Mini reviews of titles I read this spring, all from indie publisher Dzanc Books: The Lost Daughter Collective, Animals Eat Each Other, and The One You Get.
Cofounded in 2006, Dzanc Books seeks to advance inventive writing from new and established voices alike. The press puts forth a small list of titles each year, hosts three annual competitions, and maintains a robust internship program that introduces dozens of students to trade publishing each year. I read several Dzanc titles while working for the press last fall and this spring; the experience gave me a sense of how small presses work, as well as how they differ from mainstream publishing houses. Included below are three of my favorite Dzanc books—two novels, one memoir.
(1) Lindsey Drager’s The Lost Daughter Collective: Pensive and philosophical, The Lost Daughter Collective contemplates what it means for a daughter to become ‘lost’ to her father: the novel considers that question from so many different angles that summary feels trite. Drager’s sparse prose and precise plotting mesmerize her reader, fostering an interpretive experience of the text that is at once immersive and strange. Grief and loss saturate the text, but a smart satirical undercurrent flows throughout the narrative that propels the reader’s attention forward. Because of its length, the novel can easily be read in one sitting. Its complexity of thought, however, invites multiple readings, and its splintered structure allows for the reader to hone in and reflect upon specific sections, without having to reread the entire novel.
(2) Elle Nash’s Animals Eat Each Other: Short fused and explosive, Animals Eat Each Other spans the rise and fall of a three-person relationship destined to fail. The novel is less a romance, more a character study of the unnamed narrator’s tendency to self-destruct; it doubles as a scrutiny of the ways in which emotional intimacy between unstable people forms, is withheld, and disintegrates. Nash writes sharp, swift prose, and laces her work with a cynical sense of humor that makes it highly readable. Her book’s transgressive subject and style will repel some readers, but those aren’t the people she’s writing for anyway.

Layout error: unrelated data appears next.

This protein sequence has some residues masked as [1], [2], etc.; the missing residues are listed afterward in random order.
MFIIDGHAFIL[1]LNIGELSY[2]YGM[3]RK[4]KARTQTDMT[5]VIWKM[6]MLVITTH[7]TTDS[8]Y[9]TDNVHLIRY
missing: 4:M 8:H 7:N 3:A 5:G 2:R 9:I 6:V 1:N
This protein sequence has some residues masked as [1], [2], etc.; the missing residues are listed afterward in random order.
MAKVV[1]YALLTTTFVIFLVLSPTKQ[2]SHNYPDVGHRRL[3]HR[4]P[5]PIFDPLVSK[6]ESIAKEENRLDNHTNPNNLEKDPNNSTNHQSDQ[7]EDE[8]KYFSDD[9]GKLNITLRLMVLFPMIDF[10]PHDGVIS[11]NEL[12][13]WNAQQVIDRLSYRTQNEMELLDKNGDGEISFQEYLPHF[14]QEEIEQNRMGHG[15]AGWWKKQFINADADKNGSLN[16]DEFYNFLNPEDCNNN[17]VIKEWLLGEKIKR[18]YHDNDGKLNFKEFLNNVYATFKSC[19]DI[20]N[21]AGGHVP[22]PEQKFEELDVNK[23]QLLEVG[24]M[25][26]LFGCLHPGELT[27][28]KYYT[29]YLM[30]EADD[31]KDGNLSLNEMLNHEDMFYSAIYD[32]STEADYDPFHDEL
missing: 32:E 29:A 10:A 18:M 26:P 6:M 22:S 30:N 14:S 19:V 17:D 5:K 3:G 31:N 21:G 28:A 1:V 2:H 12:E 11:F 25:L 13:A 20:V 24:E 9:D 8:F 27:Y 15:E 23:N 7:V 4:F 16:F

(3) Jason Tougaw’s The One You Get: Published as the winner of the 2016 Dzanc Nonfiction Prize, The One You Get is an eclectic mix of family lore, neuroscience, and autobiography: the memoir tells not just the story of the author’s coming of age but also the tale of his once-privileged maternal family’s slow descent into poverty and addiction during the 1970s and 1980s. To that end, Tougaw splits the narrative’s focus between his parents’ generation—Southern Californian hippies who came of age at the tail end of the ’60s—and his own—teens of the ’80s enmeshed in the New Wave subculture. The older generation features prominently in the memoir’s first half, the younger in the second, but themes of rebellion and dysfunction recur throughout the entire book. The result is a collage of stories about what it means to live an unconventional life.